2015 Digital Humanities Summer Institute (June 2015, University of Victoria)


29 Sep 2014 The Digital Humanities Summer Institute provides an ideal environment for discussing and learning about new computing technologies and how they are influencing teaching, research, dissemination, creation, and preservation in different disciplines, via a community-based approach. A time of intensive coursework, seminars, and lectures, participants at DHSI share ideas and methods, and develop expertise in using advanced technologies. Every summer, the institute brings together faculty, staff, and students from the Arts, Humanities, Library, […]

Effective interactives for social learning

As part of the Warships Project I’m working on, and as a follow-up from the #warshipbootcamp I’ve discussed before, we are thinking about developing a large interactive exhibit in the new building. As I am starting to research evaluations of “interactive exhibits” (for want of a better term) I re-discovered this gem – Developing Family-Friendly Exhibits by […]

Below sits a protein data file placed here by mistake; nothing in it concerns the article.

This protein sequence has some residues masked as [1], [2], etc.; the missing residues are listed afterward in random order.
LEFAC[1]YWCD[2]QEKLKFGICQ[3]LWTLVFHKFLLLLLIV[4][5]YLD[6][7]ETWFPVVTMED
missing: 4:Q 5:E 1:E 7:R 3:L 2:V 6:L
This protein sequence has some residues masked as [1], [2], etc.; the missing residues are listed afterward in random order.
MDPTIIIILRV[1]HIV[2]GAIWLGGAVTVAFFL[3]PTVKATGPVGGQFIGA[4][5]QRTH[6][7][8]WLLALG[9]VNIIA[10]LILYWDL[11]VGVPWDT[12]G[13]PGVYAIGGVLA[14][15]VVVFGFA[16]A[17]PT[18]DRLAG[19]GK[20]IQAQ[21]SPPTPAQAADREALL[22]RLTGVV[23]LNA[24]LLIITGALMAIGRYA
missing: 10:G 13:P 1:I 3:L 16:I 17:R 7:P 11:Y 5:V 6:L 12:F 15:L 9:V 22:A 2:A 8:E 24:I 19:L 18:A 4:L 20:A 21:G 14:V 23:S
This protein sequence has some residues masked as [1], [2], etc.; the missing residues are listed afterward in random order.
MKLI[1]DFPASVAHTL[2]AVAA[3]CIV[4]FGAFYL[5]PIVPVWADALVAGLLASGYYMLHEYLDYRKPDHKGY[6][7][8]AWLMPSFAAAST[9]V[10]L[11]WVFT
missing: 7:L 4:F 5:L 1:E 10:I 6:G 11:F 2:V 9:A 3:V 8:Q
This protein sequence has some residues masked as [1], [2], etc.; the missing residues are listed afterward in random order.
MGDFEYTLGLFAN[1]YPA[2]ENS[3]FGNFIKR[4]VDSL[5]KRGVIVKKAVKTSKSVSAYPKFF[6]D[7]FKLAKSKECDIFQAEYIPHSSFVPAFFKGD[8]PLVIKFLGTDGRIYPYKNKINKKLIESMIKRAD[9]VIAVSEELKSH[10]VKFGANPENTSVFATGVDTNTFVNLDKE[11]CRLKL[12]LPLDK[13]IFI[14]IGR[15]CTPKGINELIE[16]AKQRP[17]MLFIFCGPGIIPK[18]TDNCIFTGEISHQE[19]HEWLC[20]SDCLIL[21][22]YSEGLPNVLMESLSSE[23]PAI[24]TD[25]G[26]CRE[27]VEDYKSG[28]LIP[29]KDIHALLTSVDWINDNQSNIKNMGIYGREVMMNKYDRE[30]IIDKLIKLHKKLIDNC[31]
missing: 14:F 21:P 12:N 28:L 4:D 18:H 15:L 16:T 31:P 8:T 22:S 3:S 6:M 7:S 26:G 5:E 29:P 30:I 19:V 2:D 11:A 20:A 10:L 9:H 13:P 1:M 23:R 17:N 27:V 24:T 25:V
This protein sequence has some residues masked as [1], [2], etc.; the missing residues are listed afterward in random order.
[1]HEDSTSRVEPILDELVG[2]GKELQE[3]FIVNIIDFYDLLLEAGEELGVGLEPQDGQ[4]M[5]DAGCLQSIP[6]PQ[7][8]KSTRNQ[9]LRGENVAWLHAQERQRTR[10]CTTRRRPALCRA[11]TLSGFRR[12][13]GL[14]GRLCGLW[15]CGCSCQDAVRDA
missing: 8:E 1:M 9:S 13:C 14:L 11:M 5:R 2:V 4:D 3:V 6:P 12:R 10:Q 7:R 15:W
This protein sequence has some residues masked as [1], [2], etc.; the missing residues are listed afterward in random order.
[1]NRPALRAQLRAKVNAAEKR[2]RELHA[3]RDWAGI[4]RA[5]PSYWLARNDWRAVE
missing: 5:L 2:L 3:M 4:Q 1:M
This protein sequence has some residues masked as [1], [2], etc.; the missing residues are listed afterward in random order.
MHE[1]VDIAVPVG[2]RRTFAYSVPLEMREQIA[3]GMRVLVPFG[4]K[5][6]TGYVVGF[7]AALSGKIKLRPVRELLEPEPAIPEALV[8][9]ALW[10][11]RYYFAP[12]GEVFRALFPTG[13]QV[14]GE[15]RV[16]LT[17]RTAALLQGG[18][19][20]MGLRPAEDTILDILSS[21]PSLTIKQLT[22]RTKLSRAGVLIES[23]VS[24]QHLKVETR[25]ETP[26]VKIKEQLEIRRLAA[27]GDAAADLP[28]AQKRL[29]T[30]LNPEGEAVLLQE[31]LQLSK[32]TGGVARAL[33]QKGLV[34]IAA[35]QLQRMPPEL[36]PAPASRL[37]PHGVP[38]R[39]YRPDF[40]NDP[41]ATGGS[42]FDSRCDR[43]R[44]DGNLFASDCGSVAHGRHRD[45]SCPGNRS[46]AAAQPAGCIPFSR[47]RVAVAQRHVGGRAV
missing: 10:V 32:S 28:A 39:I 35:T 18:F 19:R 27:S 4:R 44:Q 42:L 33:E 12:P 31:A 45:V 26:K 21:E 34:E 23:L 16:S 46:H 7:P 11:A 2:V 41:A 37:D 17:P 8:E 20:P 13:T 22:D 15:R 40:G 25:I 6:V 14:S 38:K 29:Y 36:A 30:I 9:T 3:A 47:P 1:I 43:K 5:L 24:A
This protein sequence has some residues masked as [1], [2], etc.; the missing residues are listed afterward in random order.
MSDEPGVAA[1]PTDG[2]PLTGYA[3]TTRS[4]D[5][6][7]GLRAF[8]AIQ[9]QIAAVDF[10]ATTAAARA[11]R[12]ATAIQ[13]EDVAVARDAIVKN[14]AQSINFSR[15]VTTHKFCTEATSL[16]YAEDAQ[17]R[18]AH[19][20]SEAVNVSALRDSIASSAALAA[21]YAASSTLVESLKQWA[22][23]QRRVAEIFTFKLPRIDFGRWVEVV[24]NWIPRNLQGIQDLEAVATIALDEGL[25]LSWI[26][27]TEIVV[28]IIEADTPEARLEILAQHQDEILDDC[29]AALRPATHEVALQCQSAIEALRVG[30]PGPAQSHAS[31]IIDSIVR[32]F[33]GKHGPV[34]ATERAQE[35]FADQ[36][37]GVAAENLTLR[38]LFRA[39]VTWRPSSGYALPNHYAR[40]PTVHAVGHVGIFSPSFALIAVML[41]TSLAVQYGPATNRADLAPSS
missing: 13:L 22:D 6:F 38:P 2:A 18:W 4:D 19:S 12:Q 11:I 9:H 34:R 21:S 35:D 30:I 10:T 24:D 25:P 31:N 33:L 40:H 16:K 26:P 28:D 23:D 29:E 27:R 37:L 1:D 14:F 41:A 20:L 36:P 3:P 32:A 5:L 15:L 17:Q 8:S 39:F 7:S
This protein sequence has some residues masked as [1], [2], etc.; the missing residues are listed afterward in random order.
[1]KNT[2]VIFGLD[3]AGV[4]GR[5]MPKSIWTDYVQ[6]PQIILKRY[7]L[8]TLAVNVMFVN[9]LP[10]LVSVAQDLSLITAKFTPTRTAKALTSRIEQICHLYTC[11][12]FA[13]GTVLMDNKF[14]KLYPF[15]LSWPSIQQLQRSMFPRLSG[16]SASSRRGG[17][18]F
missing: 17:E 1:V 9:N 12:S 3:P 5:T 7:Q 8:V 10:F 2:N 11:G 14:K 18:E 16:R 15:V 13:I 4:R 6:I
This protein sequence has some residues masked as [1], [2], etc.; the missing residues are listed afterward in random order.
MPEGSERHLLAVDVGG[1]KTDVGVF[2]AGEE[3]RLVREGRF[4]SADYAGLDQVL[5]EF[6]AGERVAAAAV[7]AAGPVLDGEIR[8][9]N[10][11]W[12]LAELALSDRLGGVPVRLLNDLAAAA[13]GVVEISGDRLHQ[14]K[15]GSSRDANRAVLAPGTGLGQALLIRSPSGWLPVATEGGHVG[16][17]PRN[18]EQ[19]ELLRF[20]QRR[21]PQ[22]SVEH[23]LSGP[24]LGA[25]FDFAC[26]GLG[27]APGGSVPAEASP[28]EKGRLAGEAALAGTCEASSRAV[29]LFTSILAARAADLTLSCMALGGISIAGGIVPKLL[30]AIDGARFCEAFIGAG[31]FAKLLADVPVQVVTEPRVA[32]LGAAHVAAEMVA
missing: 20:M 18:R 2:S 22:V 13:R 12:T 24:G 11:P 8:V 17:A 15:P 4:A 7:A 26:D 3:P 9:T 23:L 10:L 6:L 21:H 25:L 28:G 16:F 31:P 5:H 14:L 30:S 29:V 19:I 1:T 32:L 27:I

Open Access Archaeology Digest #555


A nice batch of Open Access (free to read) articles: Medieval Britain in 1964http://bit.ly/1b0Qhy6 Notice of a Manuscript of the latter part of the Fourteenth Century, entitled Passio Scotorum Perjuratorum.http://bit.ly/14W138q The Knossos Urban Landscape Project: investigating the long-term dynamics of an urban landscapehttp://bit.ly/1xsSGiK Learn more about Open Access and Archaeology at: http://bit.ly/YHuyFK

Omeka.net to Upgrade to 2.2


Exciting news for our Omeka.net users: The weekend of October 11, 2014, we will be upgrading the Omeka.net system to run the most recent version of the software. This upgrade will mean some downtime for users (through October 13, 2014), but the payoff will be major improvements in appearance and functionality. Check out the post at Omeka.net for more details. To make this a smooth transition, Omeka.net users will need to take some simple steps […]

Lavash, the Armenian bread… and Ethnoarchaeology